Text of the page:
The Cambridgeshire Regiment, which was a Territorial Force regiment, had its origins in the 3rd (Cambridgeshire) Volunteer Battalion, The Suffolk Regiment. When the Territorial Force came into being in 1908, the 3rd Volunteer Battalion became The Cambridgeshire Battalion, The Suffolk Regiment. The following year, it was constituted as a separate regiment with the title, 1st Battalion, The Cambridgeshire Regiment.
This post will look at army service numbers issued to men joining the Cambridgeshire regiment between 1908 and 1915. During the First World War, the regiment raised 2nd, 3rd and 4th line battalions - expressed as 2/1st, 3/1st and 4/1st - but all men joining these battalions were given numbers from the same number series.
Service records for all of the numbers listed below, survive in WO 363 (Burnt Documents) and WO 364 (Pensions) in the National Archives. They can also be viewed on-line via the Ancestry.co.uk website.
179 (an old 3rd VB man) joined on 8th April 1908
493 joined on 14th January 1909
1171 joined on 17th December 1910
1165 joined on 9th February 1911
1334 joined on 15th March 1912
1597 joined on 4th October 1913
1770 joined on 19th January 1914
2089 joined on 3rd August 1914
2187 joined on 2nd September 1914
2926 joined on 9th October 1914
3113 joined on 2nd November 1914
3246 joined on 2nd December 1914
3332 joined on 15th January 1915
3403 26th February 1915
3416 joined on 1st March 1915
3524 joined on 12th April 1915
3753 joined on 3rd May 1915
3937 joined on 7th June 1915
4059 joined on 27th July 1915
4075 joined on 6th August 1915
4185 joined on 20th September 1915
4265 joined on 19th October 1915
4371 17th November 1915
4576 11th December 1915
See also the Suffolk Regiment website which contains a separate section on the Cambridgeshire Regiment. I have borrowed the cap badge image from this site.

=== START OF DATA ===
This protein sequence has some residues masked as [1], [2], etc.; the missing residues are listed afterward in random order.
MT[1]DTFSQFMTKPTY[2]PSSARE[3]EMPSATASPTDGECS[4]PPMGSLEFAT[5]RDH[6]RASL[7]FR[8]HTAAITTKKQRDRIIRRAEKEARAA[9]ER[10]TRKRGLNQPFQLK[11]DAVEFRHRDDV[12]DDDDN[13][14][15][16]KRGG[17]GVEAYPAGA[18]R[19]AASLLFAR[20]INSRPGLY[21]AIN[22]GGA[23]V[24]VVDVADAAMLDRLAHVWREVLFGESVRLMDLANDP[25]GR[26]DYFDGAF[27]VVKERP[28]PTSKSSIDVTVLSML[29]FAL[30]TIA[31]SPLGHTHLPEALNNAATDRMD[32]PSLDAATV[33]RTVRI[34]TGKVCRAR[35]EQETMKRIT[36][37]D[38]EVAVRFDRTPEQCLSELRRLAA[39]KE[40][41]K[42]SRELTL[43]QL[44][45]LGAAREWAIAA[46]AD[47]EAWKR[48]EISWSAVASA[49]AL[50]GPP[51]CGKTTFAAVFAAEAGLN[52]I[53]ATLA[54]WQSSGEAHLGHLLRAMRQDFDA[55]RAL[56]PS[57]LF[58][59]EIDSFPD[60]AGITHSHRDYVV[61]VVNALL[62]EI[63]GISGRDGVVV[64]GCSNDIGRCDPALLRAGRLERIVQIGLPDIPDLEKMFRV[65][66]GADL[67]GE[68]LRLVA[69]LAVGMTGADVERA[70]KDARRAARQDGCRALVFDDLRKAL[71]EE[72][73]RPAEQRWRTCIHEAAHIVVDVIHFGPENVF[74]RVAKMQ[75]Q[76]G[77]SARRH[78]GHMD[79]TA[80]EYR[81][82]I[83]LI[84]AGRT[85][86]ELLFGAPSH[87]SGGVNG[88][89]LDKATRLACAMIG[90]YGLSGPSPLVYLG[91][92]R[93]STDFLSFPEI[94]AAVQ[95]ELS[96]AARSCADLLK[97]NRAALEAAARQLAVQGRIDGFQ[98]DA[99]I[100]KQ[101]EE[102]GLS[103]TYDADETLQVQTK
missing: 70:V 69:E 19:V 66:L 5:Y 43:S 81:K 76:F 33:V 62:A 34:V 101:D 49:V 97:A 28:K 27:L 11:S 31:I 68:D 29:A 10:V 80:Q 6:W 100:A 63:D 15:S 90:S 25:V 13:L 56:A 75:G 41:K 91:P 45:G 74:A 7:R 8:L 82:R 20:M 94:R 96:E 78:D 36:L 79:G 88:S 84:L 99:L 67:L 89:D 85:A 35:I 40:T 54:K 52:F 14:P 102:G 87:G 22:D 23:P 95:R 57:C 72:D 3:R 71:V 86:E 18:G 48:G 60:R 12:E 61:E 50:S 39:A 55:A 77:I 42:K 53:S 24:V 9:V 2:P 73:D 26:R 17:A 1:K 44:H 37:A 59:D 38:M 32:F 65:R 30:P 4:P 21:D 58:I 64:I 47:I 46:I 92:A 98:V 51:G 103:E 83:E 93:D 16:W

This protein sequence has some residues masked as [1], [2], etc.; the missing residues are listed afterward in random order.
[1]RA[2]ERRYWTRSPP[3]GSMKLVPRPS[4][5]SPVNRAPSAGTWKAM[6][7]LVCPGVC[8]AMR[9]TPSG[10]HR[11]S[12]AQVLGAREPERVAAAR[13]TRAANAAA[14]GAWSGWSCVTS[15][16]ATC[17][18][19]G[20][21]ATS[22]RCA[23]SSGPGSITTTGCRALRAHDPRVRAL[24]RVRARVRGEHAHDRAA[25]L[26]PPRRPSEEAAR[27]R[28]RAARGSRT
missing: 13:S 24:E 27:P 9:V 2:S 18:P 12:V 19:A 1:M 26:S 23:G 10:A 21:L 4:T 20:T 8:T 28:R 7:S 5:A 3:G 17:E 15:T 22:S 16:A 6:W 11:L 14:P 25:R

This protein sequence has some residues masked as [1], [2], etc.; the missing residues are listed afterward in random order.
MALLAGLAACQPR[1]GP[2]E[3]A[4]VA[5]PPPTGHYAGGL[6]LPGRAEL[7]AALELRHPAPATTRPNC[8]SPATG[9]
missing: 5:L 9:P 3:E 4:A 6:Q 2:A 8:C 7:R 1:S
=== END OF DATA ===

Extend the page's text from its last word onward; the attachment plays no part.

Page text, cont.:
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On the outbreak of war in 1914, the Cambridgeshire Regiment was stationed in Cambridge, with the East Midland Brigade, East Anglian Division - a TF formation. In February 1915 it left the division and went to France where it joined the 82nd Brigade, 27th Division, a regular army formation which had been created in November/December 1914 from battalions returning from India, Hong Kong and Tsientsin. In November 1915 it was transferred to VII Corps troops and then became Training Battalion for Third Army. At the end of February 1916 it moved again - to 118th Brigade, 37th Division, and finally, in May 1918, it was again transferred, this time to 35th Brigade, 12th Division with whom it saw out the war.
All of these moves are described in this history together with good accounts of the battles in which it fought - at Ypres, Somme, Passchendale, Hindenburg Line and the final advance. Appendices list 27 Battle Honours and give a summary of Honours awarded and of casualties. Approximately 10,000 of all ranks served in the battalion in France, 4,324 became casualties and of these 866 died. Finally there is a brief account of those units of the regiment that did not go overseas, including the Depot and the 2nd, 3rd and 4th line battalions.